USA bond market rout fears trigger Wall Street sell-off

Traders worked the floor of the New York Stock Exchange Friday

Drew Angerer Getty Images Traders worked the floor of the New York Stock Exchange Friday

None of the indexes were close to 5 percent Friday, which is considered by some to be the start of a correction. "And then you get a report, and that's the straw that breaks the camel's back, and that's kind of what we got into today".

Bob Doll, chief equity strategist at Nuveen Asset Management, had expected a slow move to 3 percent by the end of the year, and his target was higher than some. Improving levels of pay could lead companies to hike their prices to compensate for higher wage bills - leading to an inflationary spiral.

Art Cashin, director of floor operations at UBS, said the release of the much-anticipated memo from House Intelligence Committee Chairman Devin Nunes on the Russian Federation probe remained in the background as stocks sold off Friday. The fastest accelerating wage growth of the recovery, 2.9 percent, heightened the prospect of tighter monetary policy and a higher interest rate increase, analysts said. Higher bond yields also mean higher borrowing costs for corporations.

But investors sold off Friday on fears that a stronger-than-expected jobs report would spur the Federal Reserve to raise interest rates more than expected. "It is hard to argue against a March Fed rate hike now", said James Knightley, chief worldwide economist at ING Bank. "I think that would be problematic", he said.

All of the S&P 500 companies together are expected to show earnings of about $155 per share this year in aggregate, up about $9 since December 20, Thomson Reuters' estimates show.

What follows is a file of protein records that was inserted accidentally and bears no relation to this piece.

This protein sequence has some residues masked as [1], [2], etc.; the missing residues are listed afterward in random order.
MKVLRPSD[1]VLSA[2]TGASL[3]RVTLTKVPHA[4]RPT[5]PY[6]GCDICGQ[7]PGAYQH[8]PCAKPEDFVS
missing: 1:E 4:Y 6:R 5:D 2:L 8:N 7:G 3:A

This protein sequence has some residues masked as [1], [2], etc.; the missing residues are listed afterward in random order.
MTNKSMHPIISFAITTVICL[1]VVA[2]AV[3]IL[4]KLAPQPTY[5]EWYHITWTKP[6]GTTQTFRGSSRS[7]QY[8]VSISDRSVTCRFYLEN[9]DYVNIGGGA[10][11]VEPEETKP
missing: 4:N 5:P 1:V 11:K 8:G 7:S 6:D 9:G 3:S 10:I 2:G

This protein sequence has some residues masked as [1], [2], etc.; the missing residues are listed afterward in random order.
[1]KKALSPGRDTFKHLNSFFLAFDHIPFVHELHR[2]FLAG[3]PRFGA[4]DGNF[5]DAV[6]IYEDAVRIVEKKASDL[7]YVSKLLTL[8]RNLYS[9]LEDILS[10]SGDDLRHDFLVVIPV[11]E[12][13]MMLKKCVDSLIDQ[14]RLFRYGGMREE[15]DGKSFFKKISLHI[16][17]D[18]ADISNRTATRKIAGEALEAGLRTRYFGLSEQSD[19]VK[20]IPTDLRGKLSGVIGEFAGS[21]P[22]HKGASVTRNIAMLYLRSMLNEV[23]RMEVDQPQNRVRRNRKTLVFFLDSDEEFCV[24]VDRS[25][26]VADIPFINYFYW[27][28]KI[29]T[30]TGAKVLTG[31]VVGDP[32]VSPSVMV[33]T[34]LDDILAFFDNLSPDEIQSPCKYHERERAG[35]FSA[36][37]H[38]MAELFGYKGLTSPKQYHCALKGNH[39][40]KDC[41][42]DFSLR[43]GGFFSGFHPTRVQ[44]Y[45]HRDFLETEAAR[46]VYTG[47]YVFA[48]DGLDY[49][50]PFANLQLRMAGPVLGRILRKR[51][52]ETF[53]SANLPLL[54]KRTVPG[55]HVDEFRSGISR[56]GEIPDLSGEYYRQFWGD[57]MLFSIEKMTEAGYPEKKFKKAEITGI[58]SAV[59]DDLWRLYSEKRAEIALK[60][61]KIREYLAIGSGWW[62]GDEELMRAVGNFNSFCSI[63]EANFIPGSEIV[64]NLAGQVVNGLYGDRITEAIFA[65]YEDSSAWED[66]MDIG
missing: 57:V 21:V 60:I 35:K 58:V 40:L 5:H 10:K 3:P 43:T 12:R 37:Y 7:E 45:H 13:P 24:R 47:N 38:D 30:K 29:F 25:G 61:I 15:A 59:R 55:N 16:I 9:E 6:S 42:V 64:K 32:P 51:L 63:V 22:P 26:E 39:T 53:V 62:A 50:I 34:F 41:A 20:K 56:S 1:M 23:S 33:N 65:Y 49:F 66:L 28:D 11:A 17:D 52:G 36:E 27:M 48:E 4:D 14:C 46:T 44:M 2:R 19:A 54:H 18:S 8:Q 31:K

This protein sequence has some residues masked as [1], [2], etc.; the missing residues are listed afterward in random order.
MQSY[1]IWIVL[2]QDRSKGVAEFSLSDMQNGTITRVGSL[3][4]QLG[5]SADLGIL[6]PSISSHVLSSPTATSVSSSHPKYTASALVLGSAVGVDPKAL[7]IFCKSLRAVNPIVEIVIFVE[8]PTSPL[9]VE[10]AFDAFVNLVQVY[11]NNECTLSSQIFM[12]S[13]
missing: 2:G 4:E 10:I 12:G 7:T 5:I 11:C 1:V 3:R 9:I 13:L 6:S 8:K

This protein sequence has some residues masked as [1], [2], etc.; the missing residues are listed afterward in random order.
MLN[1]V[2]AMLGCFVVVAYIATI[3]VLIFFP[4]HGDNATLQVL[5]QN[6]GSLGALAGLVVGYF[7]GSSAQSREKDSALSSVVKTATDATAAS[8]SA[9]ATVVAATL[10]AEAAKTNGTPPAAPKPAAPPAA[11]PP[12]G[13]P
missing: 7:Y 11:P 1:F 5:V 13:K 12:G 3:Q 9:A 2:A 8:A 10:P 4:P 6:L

The yield on 10-year Treasuries rose five basis points to 2.834 percent.

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The Dow Jones Industrial sank 2.5 per cent, 665 points, to 25,520.96, its worst drop in percentage terms since June 2016.

Bond prices fell after the government reported more job gains last month. The 10-year Treasury yield popped above 2.85 percent for the first time since January 2014.

"It's all about the bond market, the bond market is calling the tune for stocks and has been all week".

That report showed that the economy added 200,000 jobs in January, and the unemployment rate was also reported to hold steady at 4.1 percent-the lowest since 2000. The 100-day moving average on the S&P 500 was at about 2,632 Friday.

Germany's 10-year yield rose five basis points to 0.77 percent, the highest in more than two years.

The stock market has been on a roll since Donald Trump's election to the presidency - and the president often tweets about the bull market - but media stocks have largely not participated in the run-up.

"It's the pace and it's also the fear of how high inflation might go, and how the Fed might react", said Ed Keon, portfolio manager at QMA.

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